Millicent Wetherby is a middle-aged woman whose life is devoid of love and affection. Millicent's solitary existence changes when she encounters Burt Hansen a charismatic younger man. As ...
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Millicent Wetherby is a middle-aged woman whose life is devoid of love and affection. Millicent's solitary existence changes when she encounters Burt Hansen a charismatic younger man. As Burt successfully woos her and wins her hand in marriage, rumors begin to surface that Millicent's newfound beau is in fact a deranged maniac. Things grow even more complicated for Millicent when a woman claiming to be Hansen's first wife shows up. As Burt begins to lose control of himself, Millicent ponders the most radical of actions against her husband.Written by
The film's original title was "The Way We Are", but this was changed to capitalize on the success of the Nat "King" Cole song "Autumn Leaves", which was enjoying considerable popularity at the time. See more »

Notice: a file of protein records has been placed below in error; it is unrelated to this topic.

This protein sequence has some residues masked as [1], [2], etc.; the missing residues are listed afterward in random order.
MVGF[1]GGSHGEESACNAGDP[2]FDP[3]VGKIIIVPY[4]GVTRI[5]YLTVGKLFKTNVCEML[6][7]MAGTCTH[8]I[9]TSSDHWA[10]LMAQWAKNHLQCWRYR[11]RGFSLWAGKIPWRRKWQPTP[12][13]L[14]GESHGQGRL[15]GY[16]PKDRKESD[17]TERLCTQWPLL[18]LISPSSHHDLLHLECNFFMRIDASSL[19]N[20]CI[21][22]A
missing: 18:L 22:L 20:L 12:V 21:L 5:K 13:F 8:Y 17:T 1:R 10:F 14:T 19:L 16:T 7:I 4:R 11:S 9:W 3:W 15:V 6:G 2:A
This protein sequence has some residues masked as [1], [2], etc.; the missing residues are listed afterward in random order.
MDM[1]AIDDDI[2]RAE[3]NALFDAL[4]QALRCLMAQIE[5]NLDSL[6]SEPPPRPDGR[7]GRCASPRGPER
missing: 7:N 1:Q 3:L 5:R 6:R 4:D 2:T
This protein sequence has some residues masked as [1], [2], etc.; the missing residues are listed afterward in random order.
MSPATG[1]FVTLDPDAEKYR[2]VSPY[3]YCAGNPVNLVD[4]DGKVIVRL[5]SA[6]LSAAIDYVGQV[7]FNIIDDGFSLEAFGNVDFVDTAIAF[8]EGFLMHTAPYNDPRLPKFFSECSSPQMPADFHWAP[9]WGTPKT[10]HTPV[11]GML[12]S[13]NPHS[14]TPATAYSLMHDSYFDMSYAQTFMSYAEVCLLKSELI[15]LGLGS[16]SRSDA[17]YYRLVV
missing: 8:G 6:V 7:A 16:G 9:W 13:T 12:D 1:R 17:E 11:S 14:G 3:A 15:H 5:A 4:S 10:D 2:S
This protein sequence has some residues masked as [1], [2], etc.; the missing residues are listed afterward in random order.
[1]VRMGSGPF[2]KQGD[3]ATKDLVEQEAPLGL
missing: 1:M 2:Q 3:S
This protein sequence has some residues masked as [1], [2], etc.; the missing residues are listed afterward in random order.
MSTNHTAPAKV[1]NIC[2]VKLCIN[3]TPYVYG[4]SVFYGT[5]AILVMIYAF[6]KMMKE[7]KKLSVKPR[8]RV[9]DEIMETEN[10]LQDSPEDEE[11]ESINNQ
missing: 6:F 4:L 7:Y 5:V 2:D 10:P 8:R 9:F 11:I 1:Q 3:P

Aw, Milly. You wouldn't want me to spend the rest of my life with a bubble-gum addict. Would you, Milly?
Sorry, I goofed!
You "goofed?" Hey, man, that's "Bop" talk! Where did you ever pick that up?
Well, why shouldn't I pick up an expression here and there? I'm not THAT old!
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Opening credits are shown over a background of...... leaves. See more »
Fine performances from Joan Crawford and Cliff Robertson give this taught drama more emotional resonance than might be expected from the plot summary. Crawford is superb - all huge eyes and trembling lips, she makes the relationship with Robertson's character believable and moving. The tentative start to the relationship is especially effective.
Burt Hanson's mental deterioration is quite graphically portrayed and at one point, I have to admit, I was peering through my fingers at the screen. It was purely by chance that I stumbled across this movie on late night television. Despite being a fan of classic movies all my life, I had never heard of this one and I have to say that I'm surprised. It deserves to be better known.
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